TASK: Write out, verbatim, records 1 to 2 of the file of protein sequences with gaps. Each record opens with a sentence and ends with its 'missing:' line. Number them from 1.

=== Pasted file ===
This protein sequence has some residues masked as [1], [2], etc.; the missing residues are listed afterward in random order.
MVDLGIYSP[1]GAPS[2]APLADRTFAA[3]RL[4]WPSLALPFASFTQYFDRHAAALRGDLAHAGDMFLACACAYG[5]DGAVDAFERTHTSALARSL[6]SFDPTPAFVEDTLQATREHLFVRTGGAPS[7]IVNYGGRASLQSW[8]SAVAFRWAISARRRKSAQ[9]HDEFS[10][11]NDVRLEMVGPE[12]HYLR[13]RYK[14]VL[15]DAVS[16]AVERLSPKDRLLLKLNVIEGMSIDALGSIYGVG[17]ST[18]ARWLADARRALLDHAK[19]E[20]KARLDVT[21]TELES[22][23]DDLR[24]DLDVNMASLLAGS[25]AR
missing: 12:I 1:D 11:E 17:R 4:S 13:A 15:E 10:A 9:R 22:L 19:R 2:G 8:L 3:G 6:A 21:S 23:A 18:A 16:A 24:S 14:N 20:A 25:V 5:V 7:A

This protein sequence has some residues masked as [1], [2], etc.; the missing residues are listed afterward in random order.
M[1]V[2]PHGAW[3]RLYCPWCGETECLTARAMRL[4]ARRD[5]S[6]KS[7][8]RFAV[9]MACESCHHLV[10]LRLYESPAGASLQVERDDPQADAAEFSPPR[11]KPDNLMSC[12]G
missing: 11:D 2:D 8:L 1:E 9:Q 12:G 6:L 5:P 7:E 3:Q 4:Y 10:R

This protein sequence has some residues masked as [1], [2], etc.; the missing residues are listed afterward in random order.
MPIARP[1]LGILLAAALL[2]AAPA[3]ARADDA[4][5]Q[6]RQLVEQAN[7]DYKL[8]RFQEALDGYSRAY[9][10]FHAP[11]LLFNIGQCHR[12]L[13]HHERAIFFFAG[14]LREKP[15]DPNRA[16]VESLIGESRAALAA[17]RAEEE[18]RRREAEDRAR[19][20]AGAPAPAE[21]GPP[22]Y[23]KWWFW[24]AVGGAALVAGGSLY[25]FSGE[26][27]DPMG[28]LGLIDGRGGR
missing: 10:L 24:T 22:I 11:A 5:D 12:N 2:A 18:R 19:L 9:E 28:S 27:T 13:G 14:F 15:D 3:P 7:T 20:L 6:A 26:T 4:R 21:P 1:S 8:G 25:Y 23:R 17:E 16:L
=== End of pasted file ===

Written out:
This protein sequence has some residues masked as [1], [2], etc.; the missing residues are listed afterward in random order.
MVDLGIYSP[1]GAPS[2]APLADRTFAA[3]RL[4]WPSLALPFASFTQYFDRHAAALRGDLAHAGDMFLACACAYG[5]DGAVDAFERTHTSALARSL[6]SFDPTPAFVEDTLQATREHLFVRTGGAPS[7]IVNYGGRASLQSW[8]SAVAFRWAISARRRKSAQ[9]HDEFS[10][11]NDVRLEMVGPE[12]HYLR[13]RYK[14]VL[15]DAVS[16]AVERLSPKDRLLLKLNVIEGMSIDALGSIYGVG[17]ST[18]ARWLADARRALLDHAK[19]E[20]KARLDVT[21]TELES[22][23]DDLR[24]DLDVNMASLLAGS[25]AR
missing: 12:I 1:D 11:E 17:R 4:S 13:A 15:E 10:A 9:R 22:L 19:R 2:G 8:L 3:G 6:A 21:S 23:A 18:A 16:A 24:S 14:N 20:A 25:V 5:V 7:A

This protein sequence has some residues masked as [1], [2], etc.; the missing residues are listed afterward in random order.
M[1]V[2]PHGAW[3]RLYCPWCGETECLTARAMRL[4]ARRD[5]S[6]KS[7][8]RFAV[9]MACESCHHLV[10]LRLYESPAGASLQVERDDPQADAAEFSPPR[11]KPDNLMSC[12]G
missing: 11:D 2:D 8:L 1:E 9:Q 12:G 6:L 5:P 7:E 3:Q 4:Y 10:R